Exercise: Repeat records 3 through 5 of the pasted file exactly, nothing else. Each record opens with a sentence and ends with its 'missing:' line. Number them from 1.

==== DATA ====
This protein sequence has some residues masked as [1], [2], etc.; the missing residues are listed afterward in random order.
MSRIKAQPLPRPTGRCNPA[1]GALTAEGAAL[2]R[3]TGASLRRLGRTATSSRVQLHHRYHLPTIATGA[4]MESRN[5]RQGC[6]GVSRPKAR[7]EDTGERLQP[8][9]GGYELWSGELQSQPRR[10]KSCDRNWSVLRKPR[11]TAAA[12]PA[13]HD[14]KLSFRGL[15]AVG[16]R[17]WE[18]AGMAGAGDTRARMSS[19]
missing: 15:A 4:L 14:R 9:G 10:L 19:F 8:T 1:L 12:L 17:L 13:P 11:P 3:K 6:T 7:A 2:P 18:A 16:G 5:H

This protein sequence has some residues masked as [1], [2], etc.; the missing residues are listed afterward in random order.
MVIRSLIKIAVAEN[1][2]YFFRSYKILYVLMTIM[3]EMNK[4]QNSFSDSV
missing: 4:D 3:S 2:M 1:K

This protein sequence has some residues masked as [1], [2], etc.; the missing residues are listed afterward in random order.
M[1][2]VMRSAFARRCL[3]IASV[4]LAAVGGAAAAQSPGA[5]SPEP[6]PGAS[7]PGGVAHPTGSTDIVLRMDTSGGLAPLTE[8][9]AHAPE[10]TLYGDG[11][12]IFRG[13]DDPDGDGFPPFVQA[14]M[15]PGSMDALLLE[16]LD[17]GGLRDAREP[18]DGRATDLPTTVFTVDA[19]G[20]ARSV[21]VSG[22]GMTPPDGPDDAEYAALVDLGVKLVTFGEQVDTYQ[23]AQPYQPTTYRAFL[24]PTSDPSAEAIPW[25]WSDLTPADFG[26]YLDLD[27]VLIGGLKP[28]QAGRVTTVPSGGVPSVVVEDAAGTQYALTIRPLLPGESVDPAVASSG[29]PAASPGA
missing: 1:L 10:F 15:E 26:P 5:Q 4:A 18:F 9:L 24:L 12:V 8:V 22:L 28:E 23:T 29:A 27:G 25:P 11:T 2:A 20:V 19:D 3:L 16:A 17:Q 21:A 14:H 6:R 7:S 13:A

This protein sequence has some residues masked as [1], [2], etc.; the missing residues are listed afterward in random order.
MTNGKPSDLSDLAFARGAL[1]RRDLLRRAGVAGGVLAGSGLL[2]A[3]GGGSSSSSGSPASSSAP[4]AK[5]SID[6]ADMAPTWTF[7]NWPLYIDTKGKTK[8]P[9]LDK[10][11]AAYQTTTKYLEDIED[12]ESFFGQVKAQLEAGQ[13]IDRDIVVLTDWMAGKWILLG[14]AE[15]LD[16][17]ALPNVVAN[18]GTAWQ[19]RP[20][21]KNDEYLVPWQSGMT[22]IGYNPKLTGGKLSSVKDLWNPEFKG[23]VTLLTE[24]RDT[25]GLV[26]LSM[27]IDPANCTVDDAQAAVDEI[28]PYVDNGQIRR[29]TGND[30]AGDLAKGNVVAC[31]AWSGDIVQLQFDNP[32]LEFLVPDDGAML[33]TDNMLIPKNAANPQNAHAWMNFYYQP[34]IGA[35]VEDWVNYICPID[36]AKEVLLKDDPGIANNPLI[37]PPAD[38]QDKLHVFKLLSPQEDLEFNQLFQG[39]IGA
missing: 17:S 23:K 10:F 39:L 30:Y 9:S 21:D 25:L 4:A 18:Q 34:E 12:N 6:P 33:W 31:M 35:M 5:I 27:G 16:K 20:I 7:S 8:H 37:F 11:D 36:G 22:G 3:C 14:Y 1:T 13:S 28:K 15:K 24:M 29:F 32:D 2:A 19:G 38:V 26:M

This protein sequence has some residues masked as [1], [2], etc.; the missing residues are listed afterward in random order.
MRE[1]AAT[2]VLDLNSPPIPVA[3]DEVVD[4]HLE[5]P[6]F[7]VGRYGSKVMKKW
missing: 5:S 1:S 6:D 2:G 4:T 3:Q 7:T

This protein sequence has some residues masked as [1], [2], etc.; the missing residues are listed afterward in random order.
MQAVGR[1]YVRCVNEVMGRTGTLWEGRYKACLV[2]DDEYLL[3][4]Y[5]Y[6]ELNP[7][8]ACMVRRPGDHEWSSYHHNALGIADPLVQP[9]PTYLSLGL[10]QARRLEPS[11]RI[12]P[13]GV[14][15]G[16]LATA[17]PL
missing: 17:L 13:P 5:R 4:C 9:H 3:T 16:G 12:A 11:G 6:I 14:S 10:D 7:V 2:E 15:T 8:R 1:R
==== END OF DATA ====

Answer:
This protein sequence has some residues masked as [1], [2], etc.; the missing residues are listed afterward in random order.
M[1][2]VMRSAFARRCL[3]IASV[4]LAAVGGAAAAQSPGA[5]SPEP[6]PGAS[7]PGGVAHPTGSTDIVLRMDTSGGLAPLTE[8][9]AHAPE[10]TLYGDG[11][12]IFRG[13]DDPDGDGFPPFVQA[14]M[15]PGSMDALLLE[16]LD[17]GGLRDAREP[18]DGRATDLPTTVFTVDA[19]G[20]ARSV[21]VSG[22]GMTPPDGPDDAEYAALVDLGVKLVTFGEQVDTYQ[23]AQPYQPTTYRAFL[24]PTSDPSAEAIPW[25]WSDLTPADFG[26]YLDLD[27]VLIGGLKP[28]QAGRVTTVPSGGVPSVVVEDAAGTQYALTIRPLLPGESVDPAVASSG[29]PAASPGA
missing: 1:L 10:F 15:E 26:P 5:Q 4:A 18:F 9:L 24:L 12:V 8:V 22:L 28:E 23:T 29:A 27:G 25:P 11:T 2:A 20:V 19:D 3:L 16:A 17:Q 21:A 14:H 6:R 7:S 13:A

This protein sequence has some residues masked as [1], [2], etc.; the missing residues are listed afterward in random order.
MTNGKPSDLSDLAFARGAL[1]RRDLLRRAGVAGGVLAGSGLL[2]A[3]GGGSSSSSGSPASSSAP[4]AK[5]SID[6]ADMAPTWTF[7]NWPLYIDTKGKTK[8]P[9]LDK[10][11]AAYQTTTKYLEDIED[12]ESFFGQVKAQLEAGQ[13]IDRDIVVLTDWMAGKWILLG[14]AE[15]LD[16][17]ALPNVVAN[18]GTAWQ[19]RP[20][21]KNDEYLVPWQSGMT[22]IGYNPKLTGGKLSSVKDLWNPEFKG[23]VTLLTE[24]RDT[25]GLV[26]LSM[27]IDPANCTVDDAQAAVDEI[28]PYVDNGQIRR[29]TGND[30]AGDLAKGNVVAC[31]AWSGDIVQLQFDNP[32]LEFLVPDDGAML[33]TDNMLIPKNAANPQNAHAWMNFYYQP[34]IGA[35]VEDWVNYICPID[36]AKEVLLKDDPGIANNPLI[37]PPAD[38]QDKLHVFKLLSPQEDLEFNQLFQG[39]IGA
missing: 17:S 23:K 10:F 39:L 30:Y 9:S 21:D 25:L 4:A 18:Q 34:E 12:N 6:P 33:W 31:M 35:M 5:I 27:G 16:K 20:I 7:S 8:H 37:F 11:D 36:G 22:G 3:C 14:Y 1:T 13:S 28:K 15:K 24:M 29:F 32:D 2:A 19:G 38:V 26:M

This protein sequence has some residues masked as [1], [2], etc.; the missing residues are listed afterward in random order.
MRE[1]AAT[2]VLDLNSPPIPVA[3]DEVVD[4]HLE[5]P[6]F[7]VGRYGSKVMKKW
missing: 5:S 1:S 6:D 2:G 4:T 3:Q 7:T